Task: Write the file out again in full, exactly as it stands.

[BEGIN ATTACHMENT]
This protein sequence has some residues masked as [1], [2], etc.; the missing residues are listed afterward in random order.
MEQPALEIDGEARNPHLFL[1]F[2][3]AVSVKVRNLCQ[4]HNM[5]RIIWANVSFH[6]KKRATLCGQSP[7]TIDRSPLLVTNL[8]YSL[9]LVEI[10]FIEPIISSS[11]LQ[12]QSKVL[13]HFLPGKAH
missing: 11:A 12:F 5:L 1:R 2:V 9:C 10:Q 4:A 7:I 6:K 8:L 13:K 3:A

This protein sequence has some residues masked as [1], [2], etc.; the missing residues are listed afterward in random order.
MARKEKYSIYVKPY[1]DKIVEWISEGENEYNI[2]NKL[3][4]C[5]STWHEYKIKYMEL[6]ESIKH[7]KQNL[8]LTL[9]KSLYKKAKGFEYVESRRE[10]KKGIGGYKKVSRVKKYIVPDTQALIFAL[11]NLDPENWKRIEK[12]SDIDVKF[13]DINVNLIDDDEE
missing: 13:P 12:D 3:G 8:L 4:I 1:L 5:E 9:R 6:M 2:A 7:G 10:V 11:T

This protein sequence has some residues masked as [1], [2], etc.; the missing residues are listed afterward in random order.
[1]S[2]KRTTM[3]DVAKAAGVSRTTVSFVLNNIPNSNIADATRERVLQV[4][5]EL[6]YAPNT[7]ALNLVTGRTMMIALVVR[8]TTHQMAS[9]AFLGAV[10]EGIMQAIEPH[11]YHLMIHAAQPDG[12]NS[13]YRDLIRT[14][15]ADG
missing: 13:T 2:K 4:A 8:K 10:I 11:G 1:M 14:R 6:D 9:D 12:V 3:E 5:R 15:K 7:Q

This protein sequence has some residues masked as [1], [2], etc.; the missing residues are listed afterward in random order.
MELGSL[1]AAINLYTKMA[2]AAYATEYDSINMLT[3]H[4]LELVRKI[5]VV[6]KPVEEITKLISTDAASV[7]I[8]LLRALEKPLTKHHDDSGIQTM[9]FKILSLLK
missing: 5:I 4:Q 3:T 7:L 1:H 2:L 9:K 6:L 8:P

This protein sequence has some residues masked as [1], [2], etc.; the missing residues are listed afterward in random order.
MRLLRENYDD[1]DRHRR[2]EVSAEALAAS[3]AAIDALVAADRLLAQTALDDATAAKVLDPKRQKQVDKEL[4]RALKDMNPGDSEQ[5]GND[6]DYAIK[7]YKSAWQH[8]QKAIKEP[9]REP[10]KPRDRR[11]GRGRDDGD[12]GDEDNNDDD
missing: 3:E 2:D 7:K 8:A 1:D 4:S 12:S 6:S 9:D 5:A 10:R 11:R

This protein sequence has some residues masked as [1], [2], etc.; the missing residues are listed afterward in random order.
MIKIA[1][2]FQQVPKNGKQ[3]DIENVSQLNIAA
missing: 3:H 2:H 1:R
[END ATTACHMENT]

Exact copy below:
This protein sequence has some residues masked as [1], [2], etc.; the missing residues are listed afterward in random order.
MEQPALEIDGEARNPHLFL[1]F[2][3]AVSVKVRNLCQ[4]HNM[5]RIIWANVSFH[6]KKRATLCGQSP[7]TIDRSPLLVTNL[8]YSL[9]LVEI[10]FIEPIISSS[11]LQ[12]QSKVL[13]HFLPGKAH
missing: 11:A 12:F 5:L 1:R 2:V 9:C 10:Q 4:A 7:I 6:K 8:L 13:K 3:A

This protein sequence has some residues masked as [1], [2], etc.; the missing residues are listed afterward in random order.
MARKEKYSIYVKPY[1]DKIVEWISEGENEYNI[2]NKL[3][4]C[5]STWHEYKIKYMEL[6]ESIKH[7]KQNL[8]LTL[9]KSLYKKAKGFEYVESRRE[10]KKGIGGYKKVSRVKKYIVPDTQALIFAL[11]NLDPENWKRIEK[12]SDIDVKF[13]DINVNLIDDDEE
missing: 13:P 12:D 3:G 8:L 4:I 1:L 5:E 9:R 6:M 2:A 7:G 10:V 11:T

This protein sequence has some residues masked as [1], [2], etc.; the missing residues are listed afterward in random order.
[1]S[2]KRTTM[3]DVAKAAGVSRTTVSFVLNNIPNSNIADATRERVLQV[4][5]EL[6]YAPNT[7]ALNLVTGRTMMIALVVR[8]TTHQMAS[9]AFLGAV[10]EGIMQAIEPH[11]YHLMIHAAQPDG[12]NS[13]YRDLIRT[14][15]ADG
missing: 13:T 2:K 4:A 8:K 10:I 11:G 1:M 14:R 6:D 9:D 12:V 3:E 5:R 15:K 7:Q

This protein sequence has some residues masked as [1], [2], etc.; the missing residues are listed afterward in random order.
MELGSL[1]AAINLYTKMA[2]AAYATEYDSINMLT[3]H[4]LELVRKI[5]VV[6]KPVEEITKLISTDAASV[7]I[8]LLRALEKPLTKHHDDSGIQTM[9]FKILSLLK
missing: 5:I 4:Q 3:T 7:L 1:H 2:L 9:K 6:L 8:P

This protein sequence has some residues masked as [1], [2], etc.; the missing residues are listed afterward in random order.
MRLLRENYDD[1]DRHRR[2]EVSAEALAAS[3]AAIDALVAADRLLAQTALDDATAAKVLDPKRQKQVDKEL[4]RALKDMNPGDSEQ[5]GND[6]DYAIK[7]YKSAWQH[8]QKAIKEP[9]REP[10]KPRDRR[11]GRGRDDGD[12]GDEDNNDDD
missing: 3:E 2:D 7:K 8:A 1:D 4:S 12:S 6:S 9:D 5:A 10:R 11:R

This protein sequence has some residues masked as [1], [2], etc.; the missing residues are listed afterward in random order.
MIKIA[1][2]FQQVPKNGKQ[3]DIENVSQLNIAA
missing: 3:H 2:H 1:R